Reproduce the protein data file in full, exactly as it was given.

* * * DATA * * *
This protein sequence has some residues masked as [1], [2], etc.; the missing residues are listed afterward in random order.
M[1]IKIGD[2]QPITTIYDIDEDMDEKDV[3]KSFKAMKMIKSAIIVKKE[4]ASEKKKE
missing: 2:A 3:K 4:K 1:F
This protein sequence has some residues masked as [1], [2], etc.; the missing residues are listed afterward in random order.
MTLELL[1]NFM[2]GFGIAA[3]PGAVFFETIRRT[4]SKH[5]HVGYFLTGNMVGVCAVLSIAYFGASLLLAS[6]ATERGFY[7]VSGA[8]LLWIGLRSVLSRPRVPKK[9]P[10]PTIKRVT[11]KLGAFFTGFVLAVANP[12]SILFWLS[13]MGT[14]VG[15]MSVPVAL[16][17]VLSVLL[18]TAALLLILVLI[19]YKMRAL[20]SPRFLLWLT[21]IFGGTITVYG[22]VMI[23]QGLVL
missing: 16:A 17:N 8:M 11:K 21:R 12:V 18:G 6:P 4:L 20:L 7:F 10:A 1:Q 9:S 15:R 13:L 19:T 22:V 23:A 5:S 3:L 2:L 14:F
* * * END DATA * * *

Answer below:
This protein sequence has some residues masked as [1], [2], etc.; the missing residues are listed afterward in random order.
M[1]IKIGD[2]QPITTIYDIDEDMDEKDV[3]KSFKAMKMIKSAIIVKKE[4]ASEKKKE
missing: 2:A 3:K 4:K 1:F
This protein sequence has some residues masked as [1], [2], etc.; the missing residues are listed afterward in random order.
MTLELL[1]NFM[2]GFGIAA[3]PGAVFFETIRRT[4]SKH[5]HVGYFLTGNMVGVCAVLSIAYFGASLLLAS[6]ATERGFY[7]VSGA[8]LLWIGLRSVLSRPRVPKK[9]P[10]PTIKRVT[11]KLGAFFTGFVLAVANP[12]SILFWLS[13]MGT[14]VG[15]MSVPVAL[16][17]VLSVLL[18]TAALLLILVLI[19]YKMRAL[20]SPRFLLWLT[21]IFGGTITVYG[22]VMI[23]QGLVL
missing: 16:A 17:N 8:M 11:K 21:R 12:V 18:G 6:P 4:L 20:L 7:F 10:A 1:Q 9:S 15:R 13:L 19:T 22:V 23:A 5:S 3:L 2:L 14:F